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Regional Dimensions of Somali Piracy and Militant Islamism: Anthropological and Econometric Evidence

  • Singh Currun

    ()

    (International Institute of Social Studies, Erasmus University Rotterdam, The Netherlands)

  • Bedi Arjun Singh

    (International Institute of Social Studies, Erasmus University Rotterdam and Georgetown University, Kortenaerkade 12, 2518 AX, The Hague, The Netherlands)

This paper argues for a sub-regional approach to Somali piracy and militant Islamism, departing from prevailing state-centric mindsets and practices. The first section presents an anthropology that explains why piracy and Islamism emerged where they did when they did. It elaborates the geographically distinct cultures of law and livelihood that enabled each phenomenon to emerge only in particular sub-regions. Drawing on diverse factors including xeer (clan-based law), sharia (Islamic law), and practices of nomadic pastoralism (e.g., livestock raiding), the paper proposes a regional lens for the analysis of Somali crime and governance. The next section takes up this regional lens and specifies a statistical model for the incidence of piracy by sub-state region from 1993 to 2011, identifying the effect of Islamist rule on piracy. In all, the paper contends (a) that Somali political and criminal phenomena be disaggregated by region; and (b) that pirates and Islamists, contrary to mainstream discourse, are antagonists.

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Article provided by De Gruyter in its journal Peace Economics, Peace Science, and Public Policy.

Volume (Year): 19 (2013)
Issue (Month): 3 (December)
Pages: 369-380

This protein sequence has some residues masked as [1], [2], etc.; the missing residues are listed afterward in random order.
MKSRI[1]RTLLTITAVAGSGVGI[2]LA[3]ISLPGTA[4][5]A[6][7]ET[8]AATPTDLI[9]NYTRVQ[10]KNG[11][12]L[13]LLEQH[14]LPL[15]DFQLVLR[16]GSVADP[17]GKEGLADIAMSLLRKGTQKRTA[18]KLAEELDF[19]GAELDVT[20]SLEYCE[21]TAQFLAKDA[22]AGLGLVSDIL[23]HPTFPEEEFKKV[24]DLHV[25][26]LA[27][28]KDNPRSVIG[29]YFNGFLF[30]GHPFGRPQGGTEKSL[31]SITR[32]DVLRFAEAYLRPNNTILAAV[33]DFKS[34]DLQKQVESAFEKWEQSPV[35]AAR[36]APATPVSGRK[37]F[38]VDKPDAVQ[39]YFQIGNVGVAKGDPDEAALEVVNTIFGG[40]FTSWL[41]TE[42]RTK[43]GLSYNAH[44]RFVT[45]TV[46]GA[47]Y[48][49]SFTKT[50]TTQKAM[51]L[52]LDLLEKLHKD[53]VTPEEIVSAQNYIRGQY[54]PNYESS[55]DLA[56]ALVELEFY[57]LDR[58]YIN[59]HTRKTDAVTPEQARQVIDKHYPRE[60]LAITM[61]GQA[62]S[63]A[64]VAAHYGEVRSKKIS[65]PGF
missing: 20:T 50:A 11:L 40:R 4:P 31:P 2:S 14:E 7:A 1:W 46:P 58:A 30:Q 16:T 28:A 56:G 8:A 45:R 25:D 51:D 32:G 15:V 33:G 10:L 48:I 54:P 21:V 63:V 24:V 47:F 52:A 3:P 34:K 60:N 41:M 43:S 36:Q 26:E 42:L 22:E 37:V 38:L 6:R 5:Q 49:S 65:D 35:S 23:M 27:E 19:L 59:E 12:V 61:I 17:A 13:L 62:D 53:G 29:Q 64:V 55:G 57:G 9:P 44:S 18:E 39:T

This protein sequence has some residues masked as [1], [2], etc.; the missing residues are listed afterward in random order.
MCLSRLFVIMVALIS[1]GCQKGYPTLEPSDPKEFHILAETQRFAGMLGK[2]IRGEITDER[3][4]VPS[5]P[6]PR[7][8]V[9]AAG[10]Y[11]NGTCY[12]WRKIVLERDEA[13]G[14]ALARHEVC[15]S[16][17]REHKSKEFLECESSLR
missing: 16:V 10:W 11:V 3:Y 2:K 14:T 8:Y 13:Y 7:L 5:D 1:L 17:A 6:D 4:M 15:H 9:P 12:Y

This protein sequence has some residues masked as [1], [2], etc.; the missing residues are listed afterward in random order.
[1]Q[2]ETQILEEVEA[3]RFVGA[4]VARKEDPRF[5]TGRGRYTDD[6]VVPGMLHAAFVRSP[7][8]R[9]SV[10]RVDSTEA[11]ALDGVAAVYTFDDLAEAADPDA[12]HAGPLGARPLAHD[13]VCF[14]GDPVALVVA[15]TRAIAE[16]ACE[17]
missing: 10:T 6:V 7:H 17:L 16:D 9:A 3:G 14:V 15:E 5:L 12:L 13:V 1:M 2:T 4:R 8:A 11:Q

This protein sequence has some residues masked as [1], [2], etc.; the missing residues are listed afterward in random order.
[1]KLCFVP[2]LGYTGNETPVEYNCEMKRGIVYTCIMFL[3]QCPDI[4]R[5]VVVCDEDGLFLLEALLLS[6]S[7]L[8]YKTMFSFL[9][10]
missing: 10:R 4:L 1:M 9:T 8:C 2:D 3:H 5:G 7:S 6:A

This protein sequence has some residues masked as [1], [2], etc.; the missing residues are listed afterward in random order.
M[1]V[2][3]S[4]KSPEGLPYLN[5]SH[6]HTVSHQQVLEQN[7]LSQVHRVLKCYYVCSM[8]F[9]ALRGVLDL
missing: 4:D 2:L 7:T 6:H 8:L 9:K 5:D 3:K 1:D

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Handle: RePEc:bpj:pepspp:v:19:y:2013:i:3:p:369-380:n:7
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  1. Sarah Percy & Anja Shortland, 2010. "The Business of Piracy in Somalia," Discussion Papers of DIW Berlin 1033, DIW Berlin, German Institute for Economic Research.
  2. Anja Shortland & Federico Varese, 2012. "The Business of Pirate Protection," Economics of Security Working Paper Series 75, DIW Berlin, German Institute for Economic Research.
  3. Singh, C. & Bedi, A.S., 2012. "‘War on piracy’: the conflation of Somali piracy with terrorism in discourse, tactic and law," ISS Working Papers - General Series 543, International Institute of Social Studies of Erasmus University Rotterdam (ISS), The Hague.
  4. Anja Shortland & Marc Vothknecht, 2011. "Combating "Maritime Terrorism" off the Coast of Somalia," Economics of Security Working Paper Series 47, DIW Berlin, German Institute for Economic Research.
  5. de Groot, Olaf J. & Rablen, Matthew D. & Shortland, Anja, 2011. "Gov-Aargh-Nance – “Even Criminals Need Law And Order”," NEPS Working Papers 7/2011, Network of European Peace Scientists.
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